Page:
Public colleges and universities in Tennessee to date are paid based on student enrollment size instead of graduation rates. Governor Bredesen proposes that shifting the payment structure for learning institutions in higher education by using graduation rates will contribute to student success and the financial wellbeing of schools. Currently, Tennessee has some of the worst graduation rates in the country.
The collective graduation rate for public, four-year universities in Tennessee is only at an astounding 44 percent. Two-year community colleges only graduate students at a collective rate of 12 percent. Less than half of the students enrolled actually graduate with college degrees, and Governor Bredesen says this is unacceptable.
The following graduation rates may surprise you: Austin Peay State University – 27 percent, Middle Tennessee State University – 44 percent, Columbia State Community College – 17 percent, Volunteer State Community College – 11 percent, and Motlow State Community College – 16 percent. Senator Thelma Harper says these numbers are “stressful.”
One of the main initiatives included in Bredesen’s proposal is to make earning a degree in Tennessee more accessible for students. The best way to improve these numbers is to change the state’s funding formula by focusing on graduation rates. According to Representative Jason Mumpower, other factors such as “…ensuring that the classes taken at a community college level will transfer to any four-year institution” will increase graduation rates at both the community college and the university level. He says “It’s really a streamlining of the process.”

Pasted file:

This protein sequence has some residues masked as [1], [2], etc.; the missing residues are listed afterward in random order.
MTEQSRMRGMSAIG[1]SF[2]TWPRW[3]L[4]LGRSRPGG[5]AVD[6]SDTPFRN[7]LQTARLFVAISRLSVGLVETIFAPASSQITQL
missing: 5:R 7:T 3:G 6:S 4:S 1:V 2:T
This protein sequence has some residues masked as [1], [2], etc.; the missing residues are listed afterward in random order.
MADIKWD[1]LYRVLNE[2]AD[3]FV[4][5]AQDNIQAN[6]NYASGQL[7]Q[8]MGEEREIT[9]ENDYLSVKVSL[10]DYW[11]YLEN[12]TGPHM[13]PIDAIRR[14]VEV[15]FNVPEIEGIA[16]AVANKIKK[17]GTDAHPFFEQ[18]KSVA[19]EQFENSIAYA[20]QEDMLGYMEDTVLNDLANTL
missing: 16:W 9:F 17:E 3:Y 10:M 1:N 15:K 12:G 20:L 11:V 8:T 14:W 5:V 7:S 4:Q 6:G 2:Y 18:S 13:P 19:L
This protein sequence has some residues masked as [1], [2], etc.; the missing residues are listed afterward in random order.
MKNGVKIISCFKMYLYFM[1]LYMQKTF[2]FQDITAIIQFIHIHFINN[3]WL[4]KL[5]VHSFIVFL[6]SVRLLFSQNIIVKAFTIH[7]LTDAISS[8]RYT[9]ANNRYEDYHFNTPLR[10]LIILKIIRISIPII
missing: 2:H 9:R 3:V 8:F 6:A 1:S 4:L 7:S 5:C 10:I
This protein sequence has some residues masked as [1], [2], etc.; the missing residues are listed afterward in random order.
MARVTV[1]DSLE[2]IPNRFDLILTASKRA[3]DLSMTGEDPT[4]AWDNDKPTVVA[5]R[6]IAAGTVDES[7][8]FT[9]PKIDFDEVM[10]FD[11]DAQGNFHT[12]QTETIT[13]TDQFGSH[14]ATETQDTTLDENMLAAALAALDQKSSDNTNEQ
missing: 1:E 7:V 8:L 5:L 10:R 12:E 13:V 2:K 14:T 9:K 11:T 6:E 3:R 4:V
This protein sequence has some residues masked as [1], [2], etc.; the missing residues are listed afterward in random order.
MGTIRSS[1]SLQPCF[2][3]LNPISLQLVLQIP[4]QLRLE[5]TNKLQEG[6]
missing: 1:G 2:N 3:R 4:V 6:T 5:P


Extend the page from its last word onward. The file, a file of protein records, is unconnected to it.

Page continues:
Senator Harper wonders about the core reasons for students not graduating. She questions whether or not it is the students’ aptitudes that prevent them from graduating or if other factors need to be considered before changes are made. Harper believes that questioning the students who withdraw from their degree programs will provide information that can be used to make necessary decisions. The senator stated that assumptions about students who “don’t make the grade” should not be made because other factors may be responsible. The increasing tuition costs at colleges and universities may play a role in students who neglect to finish their degree programs.
Governor Bredesen hopes state law makers pass the bill, but the process may be delayed with other education reform under consideration.